It's indisputable that hospitalists are caring for more patients with opioid use disorder (OUD) now than when the term “hospitalist” was coined in 1996. As a hospitalist working at the county hospital in Oakland, Calif., some weeks I treat two patients with infective endocarditis and another 10 patients with OUD at a time, on a service of 17 patients total.
My experience reflects national statistics. Admissions for OUD increased fourfold between 1993 and 2016. In 2012, the rate of OUD-related hospital admissions was 300 per 100,000 U.S. adults, according to data from the Agency for Healthcare Research and Quality. A February 2019 study published in February 2019 in the Journal of the American College of Cardiology using the U.S. National Readmissions Database found 27,432 hospitalizations for IV drug use-associated endocarditis between 2010 and 2015, representing an increase from about 15% of admissions for infective endocarditis in 2010 to 29% in 2015.
I suspect that the high prevalence of infective endocarditis and other OUD-associated conditions, including bacteremia and skin and soft-tissue infections, that I see now will become only more common in hospitals across the country as we attempt to stem the growth of the opioid epidemic. We need an innovative, harm-reduction-based approach to better care for these patients.
The main challenge of these hospitalizations is convincing patients with OUD to remain in the hospital, especially if they need weeks of antibiotics. Patients who use IV drugs are more likely to leave against medical advice than other patients, often prior to completing antibiotics. Some studies have found this to occur up to 50% of the time. Leaving against medical advice is associated with increased mortality, a very real concern I've had when a patient with a 2-cm tricuspid vegetation from Pseudomonas vanished from the hospital and couldn't be reached by phone.
Treating an infection caused by OUD while ignoring the OUD itself is unacceptable, like failing to address smoking cessation after a myocardial infarction. Yet it is still the culture at many hospitalist programs to label patients who use IV drugs as “drug seeking.” Perhaps that explains why, in the past two decades, only 2% of discharged patients with OUD have received counseling or pharmacotherapy, according to a study published in the August 2019 Journal of Substance Abuse Treatment. The majority of patients who could benefit from OUD treatment aren't getting it on the outpatient side either. Only 17% of patients with an opioid-related hospitalization participated in treatment for substance use disorder within a month of discharge, according to a study published in the same journal in October 2016.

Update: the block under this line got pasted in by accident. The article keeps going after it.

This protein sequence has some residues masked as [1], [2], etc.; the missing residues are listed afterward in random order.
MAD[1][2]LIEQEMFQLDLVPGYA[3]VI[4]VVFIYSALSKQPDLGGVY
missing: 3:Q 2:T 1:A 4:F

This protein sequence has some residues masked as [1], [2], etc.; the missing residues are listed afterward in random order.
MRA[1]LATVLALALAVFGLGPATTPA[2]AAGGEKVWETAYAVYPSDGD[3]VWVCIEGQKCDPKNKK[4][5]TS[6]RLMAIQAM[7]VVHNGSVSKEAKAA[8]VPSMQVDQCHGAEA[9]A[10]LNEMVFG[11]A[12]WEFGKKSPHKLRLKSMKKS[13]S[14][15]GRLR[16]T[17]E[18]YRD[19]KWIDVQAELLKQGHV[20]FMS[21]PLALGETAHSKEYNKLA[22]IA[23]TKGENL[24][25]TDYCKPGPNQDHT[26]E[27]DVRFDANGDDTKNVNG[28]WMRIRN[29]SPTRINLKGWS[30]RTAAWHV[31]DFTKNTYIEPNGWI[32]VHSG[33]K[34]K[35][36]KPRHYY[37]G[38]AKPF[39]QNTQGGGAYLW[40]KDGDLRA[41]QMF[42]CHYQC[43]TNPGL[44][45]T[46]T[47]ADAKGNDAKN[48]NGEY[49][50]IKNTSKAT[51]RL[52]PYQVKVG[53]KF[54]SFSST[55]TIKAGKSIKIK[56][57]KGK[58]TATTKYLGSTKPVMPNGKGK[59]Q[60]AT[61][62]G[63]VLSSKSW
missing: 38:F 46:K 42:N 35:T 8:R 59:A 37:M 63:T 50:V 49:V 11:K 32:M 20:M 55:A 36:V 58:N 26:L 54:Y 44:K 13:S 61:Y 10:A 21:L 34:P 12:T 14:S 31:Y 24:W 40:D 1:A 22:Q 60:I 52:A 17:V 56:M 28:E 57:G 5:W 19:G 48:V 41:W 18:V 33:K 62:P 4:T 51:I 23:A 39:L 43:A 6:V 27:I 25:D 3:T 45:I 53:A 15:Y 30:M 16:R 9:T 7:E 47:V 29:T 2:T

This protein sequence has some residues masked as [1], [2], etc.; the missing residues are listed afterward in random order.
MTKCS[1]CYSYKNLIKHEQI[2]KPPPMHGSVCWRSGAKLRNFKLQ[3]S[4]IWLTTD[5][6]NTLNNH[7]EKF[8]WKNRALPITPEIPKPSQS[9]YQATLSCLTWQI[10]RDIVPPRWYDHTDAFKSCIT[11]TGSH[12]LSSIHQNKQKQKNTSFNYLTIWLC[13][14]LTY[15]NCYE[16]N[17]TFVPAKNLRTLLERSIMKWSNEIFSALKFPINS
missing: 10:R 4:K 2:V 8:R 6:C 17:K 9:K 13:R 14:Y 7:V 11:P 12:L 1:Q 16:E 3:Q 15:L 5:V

Initiating inpatient OUD treatment, including counseling and pharmacologic therapy, is a prime opportunity to elicit insight from patients about their drug use and help them develop resilience to avoid the behaviors that led them to develop infective endocarditis or other complications in the first place. A Canadian study of HIV-positive patients who used IV drugs, published in the Jan. 1, 2004, Journal of Acquired Immune Deficiency Syndrome, found a 50% reduction in the number of patients leaving against medical advice when methadone was started during an inpatient stay.
Inpatient harm reduction for patients with OUD means treatment of withdrawal symptoms, balanced with careful management of OUD and/or chronic pain. Addressing OUD and opioid withdrawal promptly shows the patient that the physician is hearing and addressing what is often the patient's main priority: not to be penalized by the health care system for “being an addict” by being forced to “detox” in the hospital.
When I first started working with my current patient population, I was sometimes uncomfortable giving opiates to my patients with OUD. Doesn't that make us the drug dealers ourselves now? Are we, the clinicians who promised to do no harm, simply enabling a dangerous behavior? However, a harm-reduction approach recognizes that our patients with OUD are already in harm's way and will likely use opioids with or without us. If we inadequately treat opioid withdrawal in the hospital, our patients are more likely to mistrust us and leave against medical advice, which doesn't help treat their OUD or their OUD-related condition. Failing to address the OUD is a lost opportunity to build trust with a patient and initiate medication-assisted treatment.
Pharmacologic options to treat withdrawal include buprenorphine and methadone. They can also include narcotics titrated to relief of withdrawal symptoms, if buprenorphine or methadone is unavailable or the patient is unwilling to try these drugs initially. At discharge, a bridging prescription for buprenorphine can be written by a qualified physician with an X waiver from the Drug Enforcement Administration, whereas continued methadone treatment requires linkage to a methadone clinic.*
It is important to set boundaries up front about the goals of starting OUD therapy in the hospital. The goal is to keep the patient comfortable, while being realistic about the risks of oversedation and recognizing that chronic pain can only be managed, not obliterated. Involving a pain or addiction specialist, if available, may be useful as an additional resource for the patient and ourselves.
As hospitalists, we must embrace a harm-reduction approach and treat patients with OUD for their OUD, not just the sequelae.